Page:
Baked Chocolate Chip Cookie Dough Cheesecake—Prototype 5:
My Home Depot workplace had an upcoming "chocolate chip bake sale" in mid-May of 2024 for our associates, so I thought that I would bake a cheesecake accordingly. The latest update for this cookie dough flavor was modelled primarily after Prototype 11 of my cookies+creme cheesecake, which I had made about a couple of months earlier.
3-Cheese Blend (1CT-1NC-1YG):
Prepare ahead of time 16 ounces of yogurt cheese, derived from one 32-ounce container of nonfat yogurt. If the resulting yogurt cheese falls below 16 ounces, add back enough of the whey (that was strained out from the yogurt) to make up the difference. To this yogurt cheese combine 16 ounces of whipped, lowfat cottage cheese and 16 ounces (two 8-ounce packages) of softened Neufchatel cheese ("light cream cheese").

Grease a 9 1/2" (or 9") springform pan, but do not wrap foil around it yet (see below).

4 oz. semi-sweet chocolate, melted *
3/8 cup granulated sugar
2 tablespoons cocoa powder
8 oz. (1 cup) 3-cheese blend (see above)
1 teaspoon vanilla
2 oz. finely ground All-Bran
* (white chocolate chips were unintentionally substituted for the brown, semi-sweet ones here—see comments below for more details)

Place the resulting mixture in the greased pan and pre-bake without tub at 300 degrees for 5-10 minutes, depending on the mixture's thickness (closer to 10 minutes if thin enough to be fully distributed across the pan's bottom by gentle shaking, closer to 5 minutes if thick enough to require spreading out this mixture by pressing on it with a utensil and/or fingers), then cool enough to comfortably touch at least the pan's upper sidewall.

1 1/4 cups granulated sugar
40 oz. (5 cups) 3-cheese blend (see above)
2 teaspoons vanilla
1 teaspoon xanthan gum
6 eggs

Cookie Dough:
1 16-ounce package of chocolate chip cookie dough, separated into 24 pieces (many packages are already like this, i.e., portioned to make 24 cookies).

Expect about 7 cups of the resulting batter, but do not add this to the pan all at once. Rather, this needs to be done in three installments. Wrap the pan in foil just before adding the first installment (to minimize the foil's disturbance and therefore its leakage risk, do not put it on any earlier). Or as an alternative to using foil, place this pan in an Easy Bath Cheesecake Wrap—and don't bother waiting for the pan to get comfortably cool to do so.

For each of the first two installments, gently (especially with the second installment!) scoop about 3 cups of batter into the pan, and add about 12 dough pieces (don't bother breaking them up—keeping them whole is fine and, in fact, recommended—but if the pieces have a tall, chunk-like form, flatten them into cookie-like shapes), ensuring that they are fully coated and—as much as possible—immersed. After adding the first installment, bake the pan with its contents for 20 minutes, at 325 degrees. However, after adding the second installment, bake the pan with its contents, still at 325 degrees, but only for 15 minutes. Then reduce the temperature to 300 degrees, and continue baking for another 15 minutes (that's a 30-minute "baking installment" here—the first 15 minutes at 325 degrees and the next 15 at 300). For both installments here, bake with the pan in a tub filled with at least 1/4 to 1/2 inch of boiling water, but (to reduce spillage risks) do not fill the tub all the way at this point, because the whole tub-and-pan assembly is going to need to be removed from the oven (in order to comfortably add contents to the pan) between installments.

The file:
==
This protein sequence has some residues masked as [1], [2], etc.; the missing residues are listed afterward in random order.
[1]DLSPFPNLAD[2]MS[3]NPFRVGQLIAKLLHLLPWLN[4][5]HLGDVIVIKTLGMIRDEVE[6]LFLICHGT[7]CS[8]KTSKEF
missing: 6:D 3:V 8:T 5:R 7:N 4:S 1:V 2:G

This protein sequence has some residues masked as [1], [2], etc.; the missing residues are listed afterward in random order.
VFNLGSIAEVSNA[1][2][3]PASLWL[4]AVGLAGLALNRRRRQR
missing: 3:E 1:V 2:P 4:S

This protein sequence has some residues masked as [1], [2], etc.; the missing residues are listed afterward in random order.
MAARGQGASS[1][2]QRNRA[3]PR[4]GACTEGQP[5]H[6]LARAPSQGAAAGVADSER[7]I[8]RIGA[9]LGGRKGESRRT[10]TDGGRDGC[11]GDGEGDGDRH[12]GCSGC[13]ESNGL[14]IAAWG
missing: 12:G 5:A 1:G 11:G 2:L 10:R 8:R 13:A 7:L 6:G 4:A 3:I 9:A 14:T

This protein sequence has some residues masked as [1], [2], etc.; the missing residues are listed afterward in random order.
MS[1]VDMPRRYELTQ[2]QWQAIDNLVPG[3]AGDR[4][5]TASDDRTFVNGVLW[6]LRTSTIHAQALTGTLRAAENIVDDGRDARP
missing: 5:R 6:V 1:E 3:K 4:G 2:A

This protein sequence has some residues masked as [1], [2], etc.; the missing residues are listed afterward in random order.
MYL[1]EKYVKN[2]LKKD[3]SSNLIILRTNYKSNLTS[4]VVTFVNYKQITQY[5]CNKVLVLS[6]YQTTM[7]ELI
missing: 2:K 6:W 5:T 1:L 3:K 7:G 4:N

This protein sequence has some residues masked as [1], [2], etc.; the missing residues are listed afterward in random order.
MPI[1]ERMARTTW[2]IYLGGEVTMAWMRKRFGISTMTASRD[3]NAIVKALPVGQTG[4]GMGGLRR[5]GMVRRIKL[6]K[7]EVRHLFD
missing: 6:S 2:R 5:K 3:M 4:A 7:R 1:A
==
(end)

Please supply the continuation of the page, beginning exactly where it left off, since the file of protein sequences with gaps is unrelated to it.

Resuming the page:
After all this is done, there should be about a cup of batter left, with 50 minutes of baking time reached at this point (20 minutes for the first installment, and 30 for the second one). Now comes the third installment—carefully add the last of this batter (do not add any more cookie dough at this point) on top of the pan's other contents. Try to fully coat the entire surface, especially wherever cookie dough pieces may be showing. Next, return the entire pan-and-tub assembly to the oven. At this point, fill up the tub generously with boiling water. Resume baking at 300 degrees for another 60 minutes (based upon usage of a 9 1/2" pan).

Afterward, shut the oven off, and leave its door slightly ajar, with the cheesecake still inside—and in the tub—for an hour. Next, remove the cheesecake from the oven and tub, and—if desired—add a border of chocolate chips around the edge of this cheesecake. Continue to cool it down at room temperature for another two hours. After doing so, remove the cheesecake from pan and refrigerate.

Chocolate Chip Cookie Dough Cheesecake—Prototype 5 (whole) Chocolate Chip Cookie Dough Cheesecake—Prototype 5 (sliced)

It was my original intent to use semi-sweet chocolate chips, not white ones, for the crust ingredients. Problem was...I FORGOT! My mind had somehow slipped into a "fog" for "regular" crusts (such as what would be used in my plain cheesecakes, for example). However, I still managed to use cocoa powder, so the crust's outcome was still at least somewhat "chocolatey". But this mental slip-up was a rather shocking experience for me!

I got plenty of compliments when I brought this cheesecake to my workplace. This was done on a day which I had off from work. Upon my later on checking in at about 4:00 pm, there were close to 4 slices (about 1/4 of the cheesecake) remaining.

I cut this one up, using a knife almost but not quite long enough for the cheesecake's diameter, before bringing it in for the bake sale. This resulted in the tips of some of these slices being a bit sunken—primarily upon my pulling the knife out horizontally. This likely was due to some excessive softness with the cookie dough, which led me to consider pre-baking the dough into "finished" cookies (before adding them to the batter) next time for better stability.

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